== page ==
A month later you are in the garden, pulling a stubborn weed. Just as it releases from the ground, you notice something pop in your lower back. You can't straighten up. An hour later, you find yourself at a chiropractor's or doctor's office, and you say, "It just popped, out of the blue. I never saw it coming."
As time passed, you went from a twinge to a slipped disc, because you create different comfort zones to accommodate the pain. The changes were so small that the gradual shift from "just a twinge" to a slipped disc was almost imperceptible.
Excerpted from How Do I Know? by Annita Keane. Copyright © 2014 Annita Keane. Excerpted by permission of Balboa Press.
All rights reserved. No part of this excerpt may be reproduced or reprinted without permission in writing from the publisher.
Excerpts are provided by Dial-A-Book Inc. solely for the personal use of visitors to this web site.
Table of Contents
Part 1: Identifying the Problem Areas, 1,
Chapter 1: The Importance of Decision Making, 3,
Chapter 2: Why We Struggle with Decisions, 11,
Chapter 3: How Do You Make Decisions, 27,
Chapter 4: The Five Key Elements of Decision Making, 35,
Part 2: Finding Your Personal Sticking Points, 45,
Chapter 5: The Mind Element—Thoughts, 47,
Chapter 6: The Power of Words, 69,
Chapter 7: Tuning in to Emotional States, 77,
Chapter 8: Noticing Physical Sensations, 101,
Chapter 9: The Great Unknown (or So We Thought), 113,
Part 3: Making Decisions That Work for You, 133,
Chapter 10: Take Back Your Power, 135,
Chapter 11: Releasing Attachments, 149,
Chapter 12: Reasons to Seek Coaching, 167,
Most Helpful Customer Reviews
This book is presented as a book to help the reader in decision making. However, it undersells itself in this regard as it really serves to assist the reader in providing a framework to explain not only how they make their decisions but also why they react in a certain way to certain circumstances. In large part this centres on the readers past and intriguingly, often a part of their past that they may not even presently be aware of or remember. This is one of the many surprising discoveries I made in this book about the decision making process. The book is written in a very clear and engaging way without some of the very opaque and oblique language, often a feature of these type of books. It very much speaks to the reader rather than at them and does so in a very non preaching style. Cleverly also, Keane highlights the spiritual aspects involved in the decision making process but not in any denominational way. In addition, she introduces a physical dimension to enable the reader to uncover for themselves when their physical body is telling them that they have arrived at the correct decision. This is one of the many clear ways that Keane tells the reader “How do I know”. In this way it provides a very holistic approach to decision making, linking as it does the mind, body and spirit in the process. Overall I found this a very informative book which will certainly help me improve my decision making.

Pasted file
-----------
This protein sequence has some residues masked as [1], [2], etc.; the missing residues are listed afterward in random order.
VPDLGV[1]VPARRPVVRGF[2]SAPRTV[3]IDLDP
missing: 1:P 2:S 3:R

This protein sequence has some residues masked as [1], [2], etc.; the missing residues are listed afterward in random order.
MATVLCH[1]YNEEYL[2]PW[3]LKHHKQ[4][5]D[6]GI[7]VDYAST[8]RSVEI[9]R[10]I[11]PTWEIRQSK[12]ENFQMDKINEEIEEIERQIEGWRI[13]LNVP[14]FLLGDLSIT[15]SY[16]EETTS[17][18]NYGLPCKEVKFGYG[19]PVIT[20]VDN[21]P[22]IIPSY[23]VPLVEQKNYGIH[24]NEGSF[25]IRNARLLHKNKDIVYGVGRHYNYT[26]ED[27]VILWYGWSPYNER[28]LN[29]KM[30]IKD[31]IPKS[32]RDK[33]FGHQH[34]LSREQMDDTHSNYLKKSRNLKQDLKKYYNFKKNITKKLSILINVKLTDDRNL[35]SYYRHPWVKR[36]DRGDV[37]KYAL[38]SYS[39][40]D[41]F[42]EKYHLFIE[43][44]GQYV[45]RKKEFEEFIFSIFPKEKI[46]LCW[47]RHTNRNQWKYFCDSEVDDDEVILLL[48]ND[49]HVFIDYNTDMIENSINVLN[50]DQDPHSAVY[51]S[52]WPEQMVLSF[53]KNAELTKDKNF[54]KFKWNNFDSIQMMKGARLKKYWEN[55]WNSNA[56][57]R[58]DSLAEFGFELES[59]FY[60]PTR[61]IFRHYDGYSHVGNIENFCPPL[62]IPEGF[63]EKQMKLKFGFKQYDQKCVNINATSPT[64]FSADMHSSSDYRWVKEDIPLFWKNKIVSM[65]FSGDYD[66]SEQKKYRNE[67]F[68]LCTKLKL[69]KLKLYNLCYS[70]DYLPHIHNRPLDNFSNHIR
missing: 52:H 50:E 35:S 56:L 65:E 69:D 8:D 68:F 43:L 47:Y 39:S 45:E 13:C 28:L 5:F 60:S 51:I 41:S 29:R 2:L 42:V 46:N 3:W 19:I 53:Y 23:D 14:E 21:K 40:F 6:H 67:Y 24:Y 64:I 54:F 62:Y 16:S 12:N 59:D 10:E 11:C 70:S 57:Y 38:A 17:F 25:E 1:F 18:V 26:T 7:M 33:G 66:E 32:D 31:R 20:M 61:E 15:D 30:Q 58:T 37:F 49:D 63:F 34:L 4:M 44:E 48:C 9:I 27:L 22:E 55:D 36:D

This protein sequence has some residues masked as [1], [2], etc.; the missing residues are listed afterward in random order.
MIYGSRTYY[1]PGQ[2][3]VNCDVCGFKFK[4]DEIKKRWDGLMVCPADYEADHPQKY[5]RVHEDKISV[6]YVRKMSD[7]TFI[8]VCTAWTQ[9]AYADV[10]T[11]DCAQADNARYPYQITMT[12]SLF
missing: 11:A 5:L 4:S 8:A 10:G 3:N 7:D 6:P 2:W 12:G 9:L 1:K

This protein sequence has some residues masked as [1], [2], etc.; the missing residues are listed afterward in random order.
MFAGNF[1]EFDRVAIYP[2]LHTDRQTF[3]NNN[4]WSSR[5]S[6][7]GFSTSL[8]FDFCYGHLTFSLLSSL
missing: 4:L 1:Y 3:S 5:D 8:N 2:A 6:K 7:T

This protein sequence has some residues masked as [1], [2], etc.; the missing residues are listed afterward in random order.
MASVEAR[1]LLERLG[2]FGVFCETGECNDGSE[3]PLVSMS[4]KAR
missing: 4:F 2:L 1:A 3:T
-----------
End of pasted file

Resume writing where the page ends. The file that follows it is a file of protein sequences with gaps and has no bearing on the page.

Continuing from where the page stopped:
I loved this book! From start to finish. It is so simple to read, yet it goes so deep. The author has made it so easy to apply to my life. I use it now when I have any big decisions to make. And it works every time. I am so thrilled I was recommended this book by a friend and I know it'll always be one I turn to again and again.
I liked this book so much I gave it to a few people I love for Christmas. I was pleasantly surprised on the easy way it is organized to reach all aspects of decision making without sounding preachy or making it all so difficult. I go back and re-read parts at times. A good resource book at a time when I keep only a few!